San Diego Comic-Con 2012: Day Four

July 15th, 2012 by Max Allan Collins

We spent the day away from the con — our annual “family day,” which included a trip to Old Town and a meal at a fabulous Mexican restaurant, Casa Guadalaljara. Then Nate and Abby went off to Coronado Island for bike-riding and a visit to the famous hotel there, and Barb and I shared a quiet dinner (and a lively business meeting) with Titan publisher Nick Landau, at a wildly different Mexican place, Candelas near the convention center. Nick is a great guy and we could talk pop culture for hours…and we did.

Tomorrow is the final day of the con, unbelievably, and Nate, Abby and I will be there till the bitter end. Barb will shop elsewhere. This has been a fine year where appearing on panels and business was concerned, but less enjoyable for the con itself. The only panel I wanted to get into, the Warner Archive one (they do made-to-order DVDs of classic movies and TV shows, and have sucked thousands of dollars out of me) was packed due to the scheduled appearances of actors from the old SHAZAM kids’ show, which they are about to release on DVD. The line was endless and many were turned away. You’d have thought the Beatles were performing, not Billy Batson. The whole con is like that — you can’t get into anything without standing in line, sometimes for hours, sometimes over night (a woman died in a traffic accident early on in the con trying to maintain her position in a re-directed line for a TWILIGHT event). The security at the con has been inconsistent to say the least — sometimes nice, other times belligerent and frequently ill-informed, keeping people out of places that were open to them. For reasons I will never understand, masses of people are often directed through single doors (where there are multiple ones). Mid-way in the outer hall, everyone is forced through a one-person-only passageway for no discernible reason. I have always loved this con, but they are making it hard for me.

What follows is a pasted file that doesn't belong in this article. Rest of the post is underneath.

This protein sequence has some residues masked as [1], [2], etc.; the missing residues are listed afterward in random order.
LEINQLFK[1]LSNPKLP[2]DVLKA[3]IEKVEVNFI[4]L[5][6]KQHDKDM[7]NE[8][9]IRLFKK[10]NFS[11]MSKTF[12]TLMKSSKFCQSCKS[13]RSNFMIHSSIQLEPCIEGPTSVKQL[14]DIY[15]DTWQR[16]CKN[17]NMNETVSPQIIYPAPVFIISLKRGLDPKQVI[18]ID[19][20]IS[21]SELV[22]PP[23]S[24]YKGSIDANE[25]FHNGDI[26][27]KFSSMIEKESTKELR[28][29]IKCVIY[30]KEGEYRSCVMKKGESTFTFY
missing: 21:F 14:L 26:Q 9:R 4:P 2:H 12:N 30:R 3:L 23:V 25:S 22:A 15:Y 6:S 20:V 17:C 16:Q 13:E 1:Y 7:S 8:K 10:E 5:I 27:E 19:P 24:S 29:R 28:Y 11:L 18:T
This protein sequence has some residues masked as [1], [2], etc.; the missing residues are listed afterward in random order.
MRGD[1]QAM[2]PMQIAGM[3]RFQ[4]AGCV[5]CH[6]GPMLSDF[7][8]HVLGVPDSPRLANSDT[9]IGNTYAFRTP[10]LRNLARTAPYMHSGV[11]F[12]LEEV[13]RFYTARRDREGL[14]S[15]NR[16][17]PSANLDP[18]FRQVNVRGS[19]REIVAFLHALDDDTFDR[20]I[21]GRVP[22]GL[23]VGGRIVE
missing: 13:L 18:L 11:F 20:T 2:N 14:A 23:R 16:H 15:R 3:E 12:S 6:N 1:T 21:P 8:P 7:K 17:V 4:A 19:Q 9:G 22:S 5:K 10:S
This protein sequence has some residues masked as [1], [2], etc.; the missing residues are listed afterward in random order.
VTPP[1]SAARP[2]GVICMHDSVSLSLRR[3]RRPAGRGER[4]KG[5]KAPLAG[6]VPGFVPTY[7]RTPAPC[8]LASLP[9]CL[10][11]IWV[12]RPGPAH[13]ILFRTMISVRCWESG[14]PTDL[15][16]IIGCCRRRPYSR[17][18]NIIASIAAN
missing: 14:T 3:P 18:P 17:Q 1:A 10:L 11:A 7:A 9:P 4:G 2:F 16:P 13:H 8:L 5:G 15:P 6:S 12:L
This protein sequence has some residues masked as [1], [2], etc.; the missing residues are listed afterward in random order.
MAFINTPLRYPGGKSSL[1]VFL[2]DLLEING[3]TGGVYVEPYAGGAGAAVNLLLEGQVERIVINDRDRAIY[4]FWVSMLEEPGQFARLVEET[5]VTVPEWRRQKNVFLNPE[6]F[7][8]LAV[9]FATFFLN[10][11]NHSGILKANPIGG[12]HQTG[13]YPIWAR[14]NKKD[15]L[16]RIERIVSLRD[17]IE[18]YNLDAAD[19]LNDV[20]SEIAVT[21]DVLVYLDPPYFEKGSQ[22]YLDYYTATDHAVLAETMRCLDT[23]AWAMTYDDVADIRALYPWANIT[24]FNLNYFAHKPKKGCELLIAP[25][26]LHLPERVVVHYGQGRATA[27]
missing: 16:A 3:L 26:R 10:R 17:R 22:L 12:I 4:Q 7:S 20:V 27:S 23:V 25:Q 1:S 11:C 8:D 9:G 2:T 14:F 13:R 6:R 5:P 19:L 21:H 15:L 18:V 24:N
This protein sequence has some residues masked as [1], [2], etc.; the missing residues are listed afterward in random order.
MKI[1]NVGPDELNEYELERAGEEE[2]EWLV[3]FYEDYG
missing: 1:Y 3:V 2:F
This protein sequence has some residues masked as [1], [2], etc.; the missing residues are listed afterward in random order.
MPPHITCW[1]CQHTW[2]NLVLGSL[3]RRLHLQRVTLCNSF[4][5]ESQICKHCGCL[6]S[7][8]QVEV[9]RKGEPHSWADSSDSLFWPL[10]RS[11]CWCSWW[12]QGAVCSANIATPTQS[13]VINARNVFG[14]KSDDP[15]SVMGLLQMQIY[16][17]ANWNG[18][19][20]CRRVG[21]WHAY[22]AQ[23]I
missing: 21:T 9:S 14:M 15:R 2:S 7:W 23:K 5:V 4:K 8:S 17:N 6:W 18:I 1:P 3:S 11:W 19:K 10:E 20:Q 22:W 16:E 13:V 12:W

Let me briefly note the passing of the producer of ROAD TO PERDITION, the great Richard D. Zanuck. I will talk more about this fine gentleman in a future update.


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